That reminds me OP: make sure you don't miss the point^ of the essay, which is to show who you are.
(Did I already say that? Maybe I did).


I laughed.

User avatar
Mr.Binks
Posts: 574
Joined: Wed Feb 16, 2011 12:49 pm

Re: Most important things in a PS?

Postby Mr.Binks » Fri Dec 23, 2011 2:37 pm

3v3ryth1ng wrote:
Mr.Binks wrote:Evening mates,

I have revised my PS entirely about a dozen times and I am now suffering from severe writer's block. I've led a very uneventful life and have not really been a big enough contributor to philanthropic activities to write about those. I also have not headed any organizations on campus or anything of the sort.

I know there are many of you out there like me. So my question is: Given my more-or-less typical life, what would you guys say are the most important things to have in a personal statement? (e.g., persuasion, story-telling, etc)....

Thanks all!


Mr. Binks, I think that your PS is pretty much your one chance to demonstrate who you are. As I'm sure you know, almost all of the rest is just numbers. You want to stand out (in a good way of course), and if the school is a reach, the need is that much greater.

I think a lot of people on here never had their PS come into play because their numbers were sufficient. To be honest, a lot of the writing I've seen on here has been *whispers* downright boring, and just uncomment-worthy enough not to get the applicant denied. Even many people with 170+ numbers probably don't have their writing put to a serious grindstone if they're "autoadmits."

The big idea behind good writing is that ANYTHING is interesting. Your challenge is to choose something that really conveys who you are. It can be a small event, as long as it's a microcosm of you.

For example, if you say "I'm a gentleman," that's not nearly as convincing as saying "I brought her flowers on our first date." Of course, if you wanted to go deeper, you could say what designer shade of red the flowers were, or how fresh they were. Sensory details, if you don't overdo them, can make you sound very intelligent, and they're easy to cut if you need to edit down.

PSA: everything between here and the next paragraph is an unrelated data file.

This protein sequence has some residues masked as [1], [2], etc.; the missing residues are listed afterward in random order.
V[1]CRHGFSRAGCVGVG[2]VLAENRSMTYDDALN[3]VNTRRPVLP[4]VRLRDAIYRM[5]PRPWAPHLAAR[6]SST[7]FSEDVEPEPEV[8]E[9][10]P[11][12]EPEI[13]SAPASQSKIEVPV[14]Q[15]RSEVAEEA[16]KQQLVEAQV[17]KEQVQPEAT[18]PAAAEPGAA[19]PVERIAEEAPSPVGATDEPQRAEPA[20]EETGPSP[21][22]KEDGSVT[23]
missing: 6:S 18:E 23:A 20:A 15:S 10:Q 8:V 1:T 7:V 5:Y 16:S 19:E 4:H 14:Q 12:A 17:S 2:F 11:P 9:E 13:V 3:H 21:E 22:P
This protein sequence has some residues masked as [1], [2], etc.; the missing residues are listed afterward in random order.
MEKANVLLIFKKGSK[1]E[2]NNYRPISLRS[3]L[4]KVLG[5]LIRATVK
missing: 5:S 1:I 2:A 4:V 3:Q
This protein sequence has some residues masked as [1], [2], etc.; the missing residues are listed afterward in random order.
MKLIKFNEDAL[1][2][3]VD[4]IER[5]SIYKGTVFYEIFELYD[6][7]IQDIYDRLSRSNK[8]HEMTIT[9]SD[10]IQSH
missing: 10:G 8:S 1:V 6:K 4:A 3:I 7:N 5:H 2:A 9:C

Also, sometimes the way you write subtly communicates desirable qualities in an applicant. If you want to show that you're intelligent, drop a few nuanced words where the general version otherwise suffices (do this regardless of what anyone tells you). If you want to show that you're deliberate, meaning you weigh options before deciding, narrate that thought process using a decision you've made.

Let me just stress that no matter who you are, there will always be someone with a longer resume and more experience to speak of. The adcomms have likely heard it all, and the stories themselves amount to "cool story bro." They way in which you tell any particular story is 100X more important, because, after all, the point of a PS is to show who you are, not say what you've done (the resume is for that).

-an important decision you've made
-a particular relationship you've had
-something you saw that caused you to reflect
-an interesting/shocking idea

You could write about your experience collecting Poke-mon cards, and if you did it right, if it conveyed that coveted "A-type" personality, or something else the adcomms liked, it will help you.


Ah, this is extraordinarily helpful. Thank you very much, mate!